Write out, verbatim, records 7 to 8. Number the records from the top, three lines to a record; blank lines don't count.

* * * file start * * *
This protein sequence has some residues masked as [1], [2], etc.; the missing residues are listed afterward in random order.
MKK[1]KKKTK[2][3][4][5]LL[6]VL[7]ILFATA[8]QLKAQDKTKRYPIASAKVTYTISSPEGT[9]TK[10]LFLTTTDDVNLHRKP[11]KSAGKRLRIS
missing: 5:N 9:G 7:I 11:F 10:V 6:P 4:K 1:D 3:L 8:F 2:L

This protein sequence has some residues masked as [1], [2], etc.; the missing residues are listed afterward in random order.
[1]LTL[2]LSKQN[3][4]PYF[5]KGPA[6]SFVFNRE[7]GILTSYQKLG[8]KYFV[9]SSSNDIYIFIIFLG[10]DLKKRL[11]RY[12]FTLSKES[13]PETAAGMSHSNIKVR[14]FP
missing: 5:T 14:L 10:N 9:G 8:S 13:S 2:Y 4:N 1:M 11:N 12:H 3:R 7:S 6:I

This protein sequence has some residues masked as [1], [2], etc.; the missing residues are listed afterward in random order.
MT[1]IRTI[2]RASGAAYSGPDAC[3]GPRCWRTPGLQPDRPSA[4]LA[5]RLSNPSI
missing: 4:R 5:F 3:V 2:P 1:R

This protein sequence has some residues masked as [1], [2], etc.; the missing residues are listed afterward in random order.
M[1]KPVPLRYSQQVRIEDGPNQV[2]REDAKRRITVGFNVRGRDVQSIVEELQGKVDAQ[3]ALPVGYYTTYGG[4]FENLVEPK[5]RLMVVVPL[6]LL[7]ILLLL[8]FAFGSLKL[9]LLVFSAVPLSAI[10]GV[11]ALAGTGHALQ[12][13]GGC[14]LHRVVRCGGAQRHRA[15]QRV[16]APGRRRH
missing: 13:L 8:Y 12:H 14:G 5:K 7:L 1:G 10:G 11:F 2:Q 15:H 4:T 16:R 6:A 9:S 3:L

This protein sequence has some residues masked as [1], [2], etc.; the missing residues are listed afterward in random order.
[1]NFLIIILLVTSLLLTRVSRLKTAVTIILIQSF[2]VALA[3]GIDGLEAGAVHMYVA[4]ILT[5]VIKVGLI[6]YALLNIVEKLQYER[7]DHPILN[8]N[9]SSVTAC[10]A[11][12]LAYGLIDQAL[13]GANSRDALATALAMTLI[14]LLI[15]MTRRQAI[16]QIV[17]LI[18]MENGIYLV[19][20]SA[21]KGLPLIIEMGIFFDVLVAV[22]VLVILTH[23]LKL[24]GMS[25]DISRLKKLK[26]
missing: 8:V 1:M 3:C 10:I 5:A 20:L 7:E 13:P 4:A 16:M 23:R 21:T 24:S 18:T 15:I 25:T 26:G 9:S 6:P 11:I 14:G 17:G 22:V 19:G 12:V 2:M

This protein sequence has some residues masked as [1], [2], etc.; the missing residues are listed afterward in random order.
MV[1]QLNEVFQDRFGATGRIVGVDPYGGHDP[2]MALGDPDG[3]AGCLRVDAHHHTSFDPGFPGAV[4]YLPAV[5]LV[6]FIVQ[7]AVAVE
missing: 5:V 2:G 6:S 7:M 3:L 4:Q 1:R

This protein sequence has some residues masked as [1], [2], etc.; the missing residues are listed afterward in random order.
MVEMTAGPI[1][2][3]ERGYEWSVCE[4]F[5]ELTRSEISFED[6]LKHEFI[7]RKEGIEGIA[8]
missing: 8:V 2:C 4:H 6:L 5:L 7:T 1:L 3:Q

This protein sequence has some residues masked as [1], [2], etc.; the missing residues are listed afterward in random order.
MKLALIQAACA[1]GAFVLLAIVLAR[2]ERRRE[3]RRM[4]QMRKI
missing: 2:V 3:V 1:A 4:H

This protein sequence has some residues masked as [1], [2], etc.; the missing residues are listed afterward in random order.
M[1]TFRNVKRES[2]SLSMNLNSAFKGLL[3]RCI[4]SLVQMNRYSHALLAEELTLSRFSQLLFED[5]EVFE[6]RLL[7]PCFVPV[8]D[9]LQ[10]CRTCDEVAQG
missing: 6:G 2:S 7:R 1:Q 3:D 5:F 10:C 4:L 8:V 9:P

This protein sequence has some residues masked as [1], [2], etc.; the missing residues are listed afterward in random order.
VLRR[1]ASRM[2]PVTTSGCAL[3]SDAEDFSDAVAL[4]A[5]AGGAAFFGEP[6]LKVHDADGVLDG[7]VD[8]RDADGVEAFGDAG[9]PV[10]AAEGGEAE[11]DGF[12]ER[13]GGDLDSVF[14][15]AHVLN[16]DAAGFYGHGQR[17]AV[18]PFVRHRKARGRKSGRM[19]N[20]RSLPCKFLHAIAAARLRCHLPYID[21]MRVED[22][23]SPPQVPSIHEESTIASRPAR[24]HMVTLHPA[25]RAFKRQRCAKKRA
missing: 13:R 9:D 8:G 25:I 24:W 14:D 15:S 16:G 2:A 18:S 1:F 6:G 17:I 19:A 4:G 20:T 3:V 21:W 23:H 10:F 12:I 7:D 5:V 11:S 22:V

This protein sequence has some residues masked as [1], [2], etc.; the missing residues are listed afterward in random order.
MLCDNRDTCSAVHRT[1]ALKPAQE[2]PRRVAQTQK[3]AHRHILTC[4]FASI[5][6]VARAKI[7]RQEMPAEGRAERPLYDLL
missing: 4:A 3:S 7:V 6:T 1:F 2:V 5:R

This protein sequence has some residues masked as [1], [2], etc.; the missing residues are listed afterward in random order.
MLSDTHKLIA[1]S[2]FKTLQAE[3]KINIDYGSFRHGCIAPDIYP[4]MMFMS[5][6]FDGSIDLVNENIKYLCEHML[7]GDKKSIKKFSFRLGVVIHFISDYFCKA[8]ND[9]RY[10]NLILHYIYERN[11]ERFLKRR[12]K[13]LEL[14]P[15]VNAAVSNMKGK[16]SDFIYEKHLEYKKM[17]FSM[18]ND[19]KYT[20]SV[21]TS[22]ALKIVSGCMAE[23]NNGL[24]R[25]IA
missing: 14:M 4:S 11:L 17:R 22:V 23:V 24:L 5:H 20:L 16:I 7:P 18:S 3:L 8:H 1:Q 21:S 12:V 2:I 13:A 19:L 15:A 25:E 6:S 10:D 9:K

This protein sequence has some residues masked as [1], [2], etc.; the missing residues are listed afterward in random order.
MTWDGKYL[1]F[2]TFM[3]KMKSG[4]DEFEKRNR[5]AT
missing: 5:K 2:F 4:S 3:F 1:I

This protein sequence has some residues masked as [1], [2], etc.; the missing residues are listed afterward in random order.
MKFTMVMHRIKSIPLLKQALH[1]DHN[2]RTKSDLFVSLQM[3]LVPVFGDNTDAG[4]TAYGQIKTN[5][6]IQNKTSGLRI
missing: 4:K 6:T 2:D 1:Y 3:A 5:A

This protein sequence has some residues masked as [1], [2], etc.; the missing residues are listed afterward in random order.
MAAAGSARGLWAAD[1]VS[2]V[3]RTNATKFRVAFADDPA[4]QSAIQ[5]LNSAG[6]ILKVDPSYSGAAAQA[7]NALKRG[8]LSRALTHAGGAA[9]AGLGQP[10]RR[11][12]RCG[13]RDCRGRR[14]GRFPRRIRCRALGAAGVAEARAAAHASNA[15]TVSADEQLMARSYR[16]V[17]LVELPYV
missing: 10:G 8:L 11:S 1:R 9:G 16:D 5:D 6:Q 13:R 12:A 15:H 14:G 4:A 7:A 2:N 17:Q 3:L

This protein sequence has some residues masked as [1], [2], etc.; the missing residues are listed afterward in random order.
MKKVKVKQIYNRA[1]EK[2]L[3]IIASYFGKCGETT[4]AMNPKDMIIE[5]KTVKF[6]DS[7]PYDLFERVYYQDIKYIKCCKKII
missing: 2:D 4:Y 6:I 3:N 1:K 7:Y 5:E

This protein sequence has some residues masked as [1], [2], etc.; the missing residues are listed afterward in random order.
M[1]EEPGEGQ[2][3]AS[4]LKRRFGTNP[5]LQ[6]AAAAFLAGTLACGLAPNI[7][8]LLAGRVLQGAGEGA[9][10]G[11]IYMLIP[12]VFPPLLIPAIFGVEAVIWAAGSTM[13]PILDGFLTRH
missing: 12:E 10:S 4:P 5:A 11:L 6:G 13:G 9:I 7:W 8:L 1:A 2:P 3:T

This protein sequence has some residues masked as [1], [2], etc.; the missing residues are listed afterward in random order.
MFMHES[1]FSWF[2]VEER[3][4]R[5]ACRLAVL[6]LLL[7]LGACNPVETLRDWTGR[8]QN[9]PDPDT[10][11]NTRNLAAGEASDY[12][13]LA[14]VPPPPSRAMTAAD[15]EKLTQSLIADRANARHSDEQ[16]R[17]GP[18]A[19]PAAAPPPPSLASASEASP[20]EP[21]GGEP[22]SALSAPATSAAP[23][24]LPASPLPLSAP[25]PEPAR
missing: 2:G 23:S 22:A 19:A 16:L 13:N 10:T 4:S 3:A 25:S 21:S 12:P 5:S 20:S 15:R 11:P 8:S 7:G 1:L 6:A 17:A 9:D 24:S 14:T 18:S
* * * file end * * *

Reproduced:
This protein sequence has some residues masked as [1], [2], etc.; the missing residues are listed afterward in random order.
MVEMTAGPI[1][2][3]ERGYEWSVCE[4]F[5]ELTRSEISFED[6]LKHEFI[7]RKEGIEGIA[8]
missing: 8:V 2:C 4:H 6:L 5:L 7:T 1:L 3:Q

This protein sequence has some residues masked as [1], [2], etc.; the missing residues are listed afterward in random order.
MKLALIQAACA[1]GAFVLLAIVLAR[2]ERRRE[3]RRM[4]QMRKI
missing: 2:V 3:V 1:A 4:H